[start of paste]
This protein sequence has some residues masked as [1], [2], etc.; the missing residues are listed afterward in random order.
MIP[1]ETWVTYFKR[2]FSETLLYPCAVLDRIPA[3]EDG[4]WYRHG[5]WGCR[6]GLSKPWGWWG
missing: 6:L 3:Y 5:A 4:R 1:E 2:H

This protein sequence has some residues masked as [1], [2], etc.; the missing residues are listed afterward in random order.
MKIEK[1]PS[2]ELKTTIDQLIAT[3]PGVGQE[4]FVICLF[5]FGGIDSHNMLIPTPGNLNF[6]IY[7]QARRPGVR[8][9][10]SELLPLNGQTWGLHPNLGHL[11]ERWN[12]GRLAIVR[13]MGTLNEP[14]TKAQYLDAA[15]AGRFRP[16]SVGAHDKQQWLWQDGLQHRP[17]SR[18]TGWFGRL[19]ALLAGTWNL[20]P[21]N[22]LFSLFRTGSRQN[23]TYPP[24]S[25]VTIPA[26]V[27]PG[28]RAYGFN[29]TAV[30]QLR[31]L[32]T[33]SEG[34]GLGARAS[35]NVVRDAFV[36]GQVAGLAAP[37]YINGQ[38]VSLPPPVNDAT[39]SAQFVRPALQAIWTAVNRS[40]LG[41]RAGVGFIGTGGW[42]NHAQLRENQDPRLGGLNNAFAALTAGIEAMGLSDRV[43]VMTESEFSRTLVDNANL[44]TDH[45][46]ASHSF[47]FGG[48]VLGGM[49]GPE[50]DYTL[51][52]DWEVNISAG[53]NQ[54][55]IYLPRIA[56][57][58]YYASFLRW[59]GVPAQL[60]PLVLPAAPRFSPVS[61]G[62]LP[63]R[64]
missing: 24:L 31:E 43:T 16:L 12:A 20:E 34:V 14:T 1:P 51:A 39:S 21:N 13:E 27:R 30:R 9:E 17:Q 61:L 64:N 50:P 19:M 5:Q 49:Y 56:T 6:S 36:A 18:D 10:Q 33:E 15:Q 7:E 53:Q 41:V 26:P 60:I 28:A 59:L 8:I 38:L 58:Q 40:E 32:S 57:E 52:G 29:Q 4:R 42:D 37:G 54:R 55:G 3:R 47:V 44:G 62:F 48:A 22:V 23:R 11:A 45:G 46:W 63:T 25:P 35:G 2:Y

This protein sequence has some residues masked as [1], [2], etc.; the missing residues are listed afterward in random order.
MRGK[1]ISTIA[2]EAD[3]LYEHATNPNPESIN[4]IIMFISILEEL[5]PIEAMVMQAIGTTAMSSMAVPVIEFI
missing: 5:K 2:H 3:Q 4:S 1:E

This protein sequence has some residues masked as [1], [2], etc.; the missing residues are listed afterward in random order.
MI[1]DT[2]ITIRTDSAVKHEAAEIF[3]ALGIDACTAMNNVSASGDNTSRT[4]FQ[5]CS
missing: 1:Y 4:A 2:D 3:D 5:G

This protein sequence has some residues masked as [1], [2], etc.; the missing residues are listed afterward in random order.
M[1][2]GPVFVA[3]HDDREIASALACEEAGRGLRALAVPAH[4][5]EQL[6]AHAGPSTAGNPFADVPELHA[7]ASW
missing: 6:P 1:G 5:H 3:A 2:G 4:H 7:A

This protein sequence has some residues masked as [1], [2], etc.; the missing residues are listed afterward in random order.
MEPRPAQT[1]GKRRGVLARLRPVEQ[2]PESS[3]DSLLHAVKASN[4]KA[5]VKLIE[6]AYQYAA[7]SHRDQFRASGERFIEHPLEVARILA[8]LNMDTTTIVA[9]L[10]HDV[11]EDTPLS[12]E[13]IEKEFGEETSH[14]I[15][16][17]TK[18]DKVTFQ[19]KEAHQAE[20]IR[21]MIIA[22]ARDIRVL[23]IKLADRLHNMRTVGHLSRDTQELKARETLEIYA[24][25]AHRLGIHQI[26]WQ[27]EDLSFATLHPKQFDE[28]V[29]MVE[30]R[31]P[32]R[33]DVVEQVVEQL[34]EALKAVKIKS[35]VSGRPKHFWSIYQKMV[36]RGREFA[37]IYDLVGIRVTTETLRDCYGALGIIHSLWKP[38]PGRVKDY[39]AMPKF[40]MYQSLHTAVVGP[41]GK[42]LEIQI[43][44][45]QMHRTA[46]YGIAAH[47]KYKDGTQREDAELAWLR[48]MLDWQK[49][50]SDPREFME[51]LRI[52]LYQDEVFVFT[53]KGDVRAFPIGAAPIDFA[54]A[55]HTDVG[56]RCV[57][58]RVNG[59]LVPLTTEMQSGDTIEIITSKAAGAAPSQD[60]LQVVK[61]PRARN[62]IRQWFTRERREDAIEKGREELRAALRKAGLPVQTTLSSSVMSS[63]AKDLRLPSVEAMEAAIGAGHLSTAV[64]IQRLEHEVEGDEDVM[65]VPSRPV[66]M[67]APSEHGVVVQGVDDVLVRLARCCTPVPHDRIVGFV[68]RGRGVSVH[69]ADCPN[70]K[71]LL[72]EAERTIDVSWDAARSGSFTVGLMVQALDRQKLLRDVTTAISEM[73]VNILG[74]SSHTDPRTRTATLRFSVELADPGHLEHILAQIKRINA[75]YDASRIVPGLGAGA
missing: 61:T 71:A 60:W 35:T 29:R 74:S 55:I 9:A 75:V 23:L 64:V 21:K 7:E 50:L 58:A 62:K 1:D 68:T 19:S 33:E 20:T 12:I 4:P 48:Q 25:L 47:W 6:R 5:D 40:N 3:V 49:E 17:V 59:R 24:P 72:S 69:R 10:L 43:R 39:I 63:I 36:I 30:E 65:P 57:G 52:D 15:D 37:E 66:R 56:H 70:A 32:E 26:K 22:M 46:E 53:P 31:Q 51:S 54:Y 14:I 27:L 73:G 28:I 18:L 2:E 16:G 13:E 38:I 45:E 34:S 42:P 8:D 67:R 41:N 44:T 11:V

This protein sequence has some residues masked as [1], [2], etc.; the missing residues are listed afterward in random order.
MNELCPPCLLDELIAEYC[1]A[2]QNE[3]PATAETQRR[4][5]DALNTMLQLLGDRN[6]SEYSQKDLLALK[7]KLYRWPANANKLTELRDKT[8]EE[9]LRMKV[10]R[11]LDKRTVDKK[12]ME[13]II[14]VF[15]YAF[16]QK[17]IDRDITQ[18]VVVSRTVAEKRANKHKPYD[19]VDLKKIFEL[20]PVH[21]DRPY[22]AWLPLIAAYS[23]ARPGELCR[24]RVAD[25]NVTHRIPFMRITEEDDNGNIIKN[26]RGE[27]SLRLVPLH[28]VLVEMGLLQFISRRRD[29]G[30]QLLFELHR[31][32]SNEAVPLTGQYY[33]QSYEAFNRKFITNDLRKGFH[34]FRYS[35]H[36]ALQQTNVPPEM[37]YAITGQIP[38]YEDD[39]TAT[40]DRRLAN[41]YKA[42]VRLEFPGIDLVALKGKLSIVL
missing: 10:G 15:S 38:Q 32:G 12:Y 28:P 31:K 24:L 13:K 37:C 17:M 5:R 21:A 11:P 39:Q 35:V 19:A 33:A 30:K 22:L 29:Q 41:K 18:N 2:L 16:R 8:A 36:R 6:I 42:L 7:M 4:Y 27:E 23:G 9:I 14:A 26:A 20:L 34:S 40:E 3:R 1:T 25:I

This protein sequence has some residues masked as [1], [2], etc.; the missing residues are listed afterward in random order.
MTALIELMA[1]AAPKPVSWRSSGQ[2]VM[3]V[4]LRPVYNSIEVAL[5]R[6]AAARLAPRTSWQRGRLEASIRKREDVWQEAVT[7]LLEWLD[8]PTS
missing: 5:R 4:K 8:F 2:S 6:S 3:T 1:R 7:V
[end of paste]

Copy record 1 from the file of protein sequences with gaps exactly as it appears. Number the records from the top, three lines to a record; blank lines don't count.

This protein sequence has some residues masked as [1], [2], etc.; the missing residues are listed afterward in random order.
MIP[1]ETWVTYFKR[2]FSETLLYPCAVLDRIPA[3]EDG[4]WYRHG[5]WGCR[6]GLSKPWGWWG
missing: 6:L 3:Y 5:A 4:R 1:E 2:H